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Torqeedo Owner's Revolt Against the Petrol Outboard Engine

11th June 2014
Torqeedo Owner's Revolt Against the Petrol Outboard Engine

#electricoutboard – Torqeedo owner Jack O'Keefe from Cork Harbour tells of his sailing adventures in a Drascombe Coaster and how after swapping from a petrol version the rewards from his new electric outboard engine are less noise, no smells, more stowage, better sailing performance and a motor that can be started by a small child. But it's still not silent, there's a whine...!

The thinking behind it...
My Drascombe is a Coaster, which has a small cabin with two berths. Drascombes are normally used as motorsailers and are rarely to be seen afloat without an outboard hanging in the well at the transom. The concept of sailing without dependence on an outboard motor and all that goes with it. viz. Carrying petrol, unreliability and the difficulty of starting, has been in my mind for a few years. I had a very reliable petrol  8hp outboard that my wife never had the strength of arm to start, and in event of capsize would keep the Coaster swamped due to its weight. After a couple of seasons minimising the use of the outboard – a promised tax refund was the final push to go electric. I saw in the Torqueedo promo videos how their motor is very light and unaffected by immersion. The use of Lithium Ion batteries and the option of a remote throttle were also strong factors in selecting the Torqueedo model over others.


Torqeedo's Travel 1003L – ease of starting the motor is a plus

I selected the Travel 1003L model on advice from the makers at the London Boat Show. I looked to purchasing on the internet but decided to buy from Union Chandlery on the basis that I might need support. The first use of the motor was in Morbihan Gulf and after being used in anger going through one of the tidal gates – the motor stopped and did not start again for the week. Union chandlery sent it back.– the manufacturers replaced it and when the original one got back to their workshop they found that heavy fishing line was caught invisibly inside the prop.

I have now completed my third season with my electric motor. Since I fitted it and learned how to use it I got rid of the petrol outboard altogether. The big question with the electric motor is range, there is no doubt that I do more sailing – tacking in narrow channels and that I pay more attention to timing with regard to tide on passages. In the period of use I have on one occasion depended on a tow - after 26nm on the French canals and having passed the sea lock missing the last of the ebb while socialising in a raft up.

I have learned to appreciate the ease of starting the motor – place the magnetic key, turn the throttle and it runs – no pulling cords or twiddling choke. The stowage space created by not having a petrol can nor funnel, oil, spare plugs etc. is another unexpected boon. The other unexpected advantage is the sailing performance of the boat is greatly improved by not having a large mass of metal hanging on the stern. A charge costs less than a unit half a unit and is usually blagged from a pub or neighbour. A night in a marina means a chance to charge up all batteries and reserves.

The batteries come with built in GPS and electronics to calculate the distance left within the current charge. This is a useful tool to keep discipline and help to stretch the charge as long as possible. This adds to the cost of the batteries and I imagine the system could have been made part of the motor assembly rather than having to pay for a GPS and computer for each battery.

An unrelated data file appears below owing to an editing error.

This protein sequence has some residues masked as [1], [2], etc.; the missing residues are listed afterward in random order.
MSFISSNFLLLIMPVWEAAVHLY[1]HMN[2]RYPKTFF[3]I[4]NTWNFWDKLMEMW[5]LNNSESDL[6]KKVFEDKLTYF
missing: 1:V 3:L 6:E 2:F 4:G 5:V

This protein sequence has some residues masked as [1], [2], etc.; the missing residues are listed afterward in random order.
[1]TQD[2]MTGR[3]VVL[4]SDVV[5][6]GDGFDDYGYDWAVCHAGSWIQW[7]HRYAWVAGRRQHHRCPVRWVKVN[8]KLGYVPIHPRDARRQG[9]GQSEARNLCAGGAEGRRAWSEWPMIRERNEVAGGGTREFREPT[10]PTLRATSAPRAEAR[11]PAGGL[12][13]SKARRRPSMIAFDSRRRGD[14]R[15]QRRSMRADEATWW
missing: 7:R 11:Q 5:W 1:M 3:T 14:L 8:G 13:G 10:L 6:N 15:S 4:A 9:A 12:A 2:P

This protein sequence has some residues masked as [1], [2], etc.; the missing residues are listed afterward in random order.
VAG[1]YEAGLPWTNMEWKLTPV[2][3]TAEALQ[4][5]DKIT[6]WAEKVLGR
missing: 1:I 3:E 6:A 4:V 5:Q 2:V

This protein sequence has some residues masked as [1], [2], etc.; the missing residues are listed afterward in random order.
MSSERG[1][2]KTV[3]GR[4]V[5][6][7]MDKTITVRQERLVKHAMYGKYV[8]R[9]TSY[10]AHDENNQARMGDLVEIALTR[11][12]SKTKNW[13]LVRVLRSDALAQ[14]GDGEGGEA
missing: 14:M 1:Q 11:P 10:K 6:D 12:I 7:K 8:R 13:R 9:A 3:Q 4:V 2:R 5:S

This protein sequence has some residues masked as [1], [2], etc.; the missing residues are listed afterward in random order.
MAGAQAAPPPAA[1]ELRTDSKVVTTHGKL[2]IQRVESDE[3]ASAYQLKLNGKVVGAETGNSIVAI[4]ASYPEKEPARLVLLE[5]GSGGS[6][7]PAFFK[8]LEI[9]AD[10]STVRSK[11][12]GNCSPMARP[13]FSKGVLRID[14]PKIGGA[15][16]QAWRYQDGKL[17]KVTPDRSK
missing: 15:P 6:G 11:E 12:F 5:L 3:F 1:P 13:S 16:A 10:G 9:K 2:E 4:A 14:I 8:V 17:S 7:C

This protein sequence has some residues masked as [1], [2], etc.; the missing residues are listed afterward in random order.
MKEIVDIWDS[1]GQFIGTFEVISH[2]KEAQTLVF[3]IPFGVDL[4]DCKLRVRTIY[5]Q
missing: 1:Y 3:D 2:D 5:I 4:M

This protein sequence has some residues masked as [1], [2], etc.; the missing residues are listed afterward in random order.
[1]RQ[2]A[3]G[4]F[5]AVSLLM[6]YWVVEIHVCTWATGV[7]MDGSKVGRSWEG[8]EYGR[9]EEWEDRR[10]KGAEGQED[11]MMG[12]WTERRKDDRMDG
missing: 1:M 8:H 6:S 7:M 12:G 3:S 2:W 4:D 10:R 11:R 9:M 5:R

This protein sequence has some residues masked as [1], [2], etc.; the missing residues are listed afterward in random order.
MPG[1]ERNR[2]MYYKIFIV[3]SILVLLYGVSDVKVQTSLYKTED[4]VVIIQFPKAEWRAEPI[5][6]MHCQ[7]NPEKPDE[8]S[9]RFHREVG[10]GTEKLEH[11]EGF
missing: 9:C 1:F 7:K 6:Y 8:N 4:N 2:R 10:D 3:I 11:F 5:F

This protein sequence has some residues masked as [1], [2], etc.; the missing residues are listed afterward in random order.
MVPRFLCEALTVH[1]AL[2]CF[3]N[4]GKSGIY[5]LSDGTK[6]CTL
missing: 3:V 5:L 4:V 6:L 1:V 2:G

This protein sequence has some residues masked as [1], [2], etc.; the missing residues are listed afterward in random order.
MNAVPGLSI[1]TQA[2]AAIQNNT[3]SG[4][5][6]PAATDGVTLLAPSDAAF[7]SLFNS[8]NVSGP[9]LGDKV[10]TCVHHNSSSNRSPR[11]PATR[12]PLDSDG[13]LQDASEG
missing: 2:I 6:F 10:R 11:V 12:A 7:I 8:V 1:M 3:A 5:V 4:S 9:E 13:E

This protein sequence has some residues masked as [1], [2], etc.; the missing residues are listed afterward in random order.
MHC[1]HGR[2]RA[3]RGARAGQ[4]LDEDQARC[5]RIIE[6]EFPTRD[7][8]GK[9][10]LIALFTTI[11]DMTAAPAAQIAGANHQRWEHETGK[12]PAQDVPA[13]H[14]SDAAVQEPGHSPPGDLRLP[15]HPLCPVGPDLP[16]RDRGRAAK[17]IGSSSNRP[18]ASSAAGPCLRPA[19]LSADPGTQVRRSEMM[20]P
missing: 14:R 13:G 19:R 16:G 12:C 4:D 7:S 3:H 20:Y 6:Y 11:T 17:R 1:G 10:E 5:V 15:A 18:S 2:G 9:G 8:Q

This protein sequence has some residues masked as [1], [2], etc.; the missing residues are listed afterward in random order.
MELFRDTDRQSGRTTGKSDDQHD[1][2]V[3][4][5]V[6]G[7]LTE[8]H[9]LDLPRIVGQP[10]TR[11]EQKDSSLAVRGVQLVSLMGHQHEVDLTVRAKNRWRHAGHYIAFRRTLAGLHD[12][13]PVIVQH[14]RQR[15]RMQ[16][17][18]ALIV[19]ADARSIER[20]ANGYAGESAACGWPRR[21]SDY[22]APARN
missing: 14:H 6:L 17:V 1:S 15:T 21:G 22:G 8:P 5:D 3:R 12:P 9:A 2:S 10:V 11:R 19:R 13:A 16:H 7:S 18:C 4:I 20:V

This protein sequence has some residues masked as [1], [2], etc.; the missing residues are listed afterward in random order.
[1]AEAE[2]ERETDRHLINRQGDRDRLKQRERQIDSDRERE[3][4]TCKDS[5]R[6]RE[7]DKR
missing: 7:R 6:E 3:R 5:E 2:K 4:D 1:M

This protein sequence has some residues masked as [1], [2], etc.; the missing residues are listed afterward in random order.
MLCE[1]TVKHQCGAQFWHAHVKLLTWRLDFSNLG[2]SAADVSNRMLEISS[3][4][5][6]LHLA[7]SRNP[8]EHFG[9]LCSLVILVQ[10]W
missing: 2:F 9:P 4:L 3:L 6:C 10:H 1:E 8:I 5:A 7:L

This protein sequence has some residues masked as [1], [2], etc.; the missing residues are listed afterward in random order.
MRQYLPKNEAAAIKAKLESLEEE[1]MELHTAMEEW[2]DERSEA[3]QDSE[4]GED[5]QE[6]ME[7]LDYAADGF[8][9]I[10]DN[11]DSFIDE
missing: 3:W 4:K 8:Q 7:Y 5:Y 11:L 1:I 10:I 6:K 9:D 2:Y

Lead Battery backup
The battery for the motor is 29.6 volt 520 WHr equivalent to a 43 AHr lead acid battery. Since the charge voltage for the battery is 12v a lead acid battery can be used to recharge the motor battery. I have made a jumper cable using a Maplin HH62S DC power plug with a 5A fuse in the cable so that the Li Ion battery can be charged up on board from a 50 AHr backup lead acid battery or the boat's main battery via the cigarette lighter socket. This option makes a big difference during longer cruises away from mains supplies – effectively giving another spare battery. Of course it also means the battery can be charged from the car while towing.

Charging is limited to 4A therefore at 12 v a 36w - 40w solar panel capacity is the correct size. This must be controlled to 12v – a complete charge taking in the order of 10 hours sunlight – so this solution is only applicable when the boat is moored up between voyages. I tend to use the solar panels to keep the lead acid batteries charged as they are more tolerant to fluctuations in voltage from the panels.

Living with electric
Using an electric motor for small boat cruising means you manage your cruise to suit the tides and be efficient. The rewards are less noise, no smells, more stowage, better sailing performance and a motor that can be started by a small child. I did expect the motor to be silent – in fact there is a clear electric whine with which one can easily tolerate. If you enjoy sailing, using an electric motor for day sailing is a "no-brainer" especially if you have a spare battery – and it helps if you are a green crank. A surprising disadvantage is that the noise and smoke from neighbouring outboards becomes exasperatingly exacerbated.

The electric motor provides all the power needed to get into and out of tight berths, or up sheltered channels. I have needed it once in emergency to get me clear of a lee shore at the Kedge in West Cork, but mostly it is run in calms and to get back to the moorings under the trees a mile upriver from Crosshaven. For me the electric motor is a step short of the goal of no motor – and with my experience so far I believe there is no need to go that far!

Published in Cruising Team

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